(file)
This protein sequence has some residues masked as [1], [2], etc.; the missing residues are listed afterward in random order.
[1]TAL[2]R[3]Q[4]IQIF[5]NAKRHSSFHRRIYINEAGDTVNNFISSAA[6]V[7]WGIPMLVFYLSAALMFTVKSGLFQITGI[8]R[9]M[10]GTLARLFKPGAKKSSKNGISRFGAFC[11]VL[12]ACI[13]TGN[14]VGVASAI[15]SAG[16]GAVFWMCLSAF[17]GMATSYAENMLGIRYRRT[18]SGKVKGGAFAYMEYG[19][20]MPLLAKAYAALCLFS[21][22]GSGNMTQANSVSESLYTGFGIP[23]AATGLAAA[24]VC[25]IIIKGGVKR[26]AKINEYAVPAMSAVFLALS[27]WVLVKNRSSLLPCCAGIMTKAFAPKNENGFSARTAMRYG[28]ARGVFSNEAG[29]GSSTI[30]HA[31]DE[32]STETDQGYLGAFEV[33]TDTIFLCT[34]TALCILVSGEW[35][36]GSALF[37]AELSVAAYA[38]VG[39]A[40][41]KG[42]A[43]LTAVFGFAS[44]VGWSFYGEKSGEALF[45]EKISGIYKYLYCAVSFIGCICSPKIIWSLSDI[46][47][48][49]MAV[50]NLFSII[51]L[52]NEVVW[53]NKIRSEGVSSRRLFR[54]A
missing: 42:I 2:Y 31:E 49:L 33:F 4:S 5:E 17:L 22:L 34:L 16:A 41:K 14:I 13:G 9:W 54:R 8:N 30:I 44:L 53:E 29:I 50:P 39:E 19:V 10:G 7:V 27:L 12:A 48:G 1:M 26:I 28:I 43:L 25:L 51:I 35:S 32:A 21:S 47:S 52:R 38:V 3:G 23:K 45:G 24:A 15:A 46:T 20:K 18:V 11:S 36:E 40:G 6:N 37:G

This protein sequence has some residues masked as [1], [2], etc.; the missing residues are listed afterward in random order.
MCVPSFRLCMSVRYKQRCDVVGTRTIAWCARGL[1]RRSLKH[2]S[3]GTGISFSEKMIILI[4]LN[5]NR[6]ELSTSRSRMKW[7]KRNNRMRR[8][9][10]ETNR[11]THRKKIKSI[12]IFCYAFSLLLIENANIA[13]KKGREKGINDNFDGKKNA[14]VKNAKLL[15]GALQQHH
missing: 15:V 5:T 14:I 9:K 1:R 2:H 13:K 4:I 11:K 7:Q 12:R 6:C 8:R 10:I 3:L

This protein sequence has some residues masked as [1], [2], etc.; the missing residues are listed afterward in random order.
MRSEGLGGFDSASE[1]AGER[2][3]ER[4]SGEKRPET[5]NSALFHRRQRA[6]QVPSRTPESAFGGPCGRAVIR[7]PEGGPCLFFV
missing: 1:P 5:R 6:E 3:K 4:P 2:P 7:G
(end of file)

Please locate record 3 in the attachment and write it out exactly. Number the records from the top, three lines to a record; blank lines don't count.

This protein sequence has some residues masked as [1], [2], etc.; the missing residues are listed afterward in random order.
MRSEGLGGFDSASE[1]AGER[2][3]ER[4]SGEKRPET[5]NSALFHRRQRA[6]QVPSRTPESAFGGPCGRAVIR[7]PEGGPCLFFV
missing: 1:P 5:R 6:E 3:K 4:P 2:P 7:G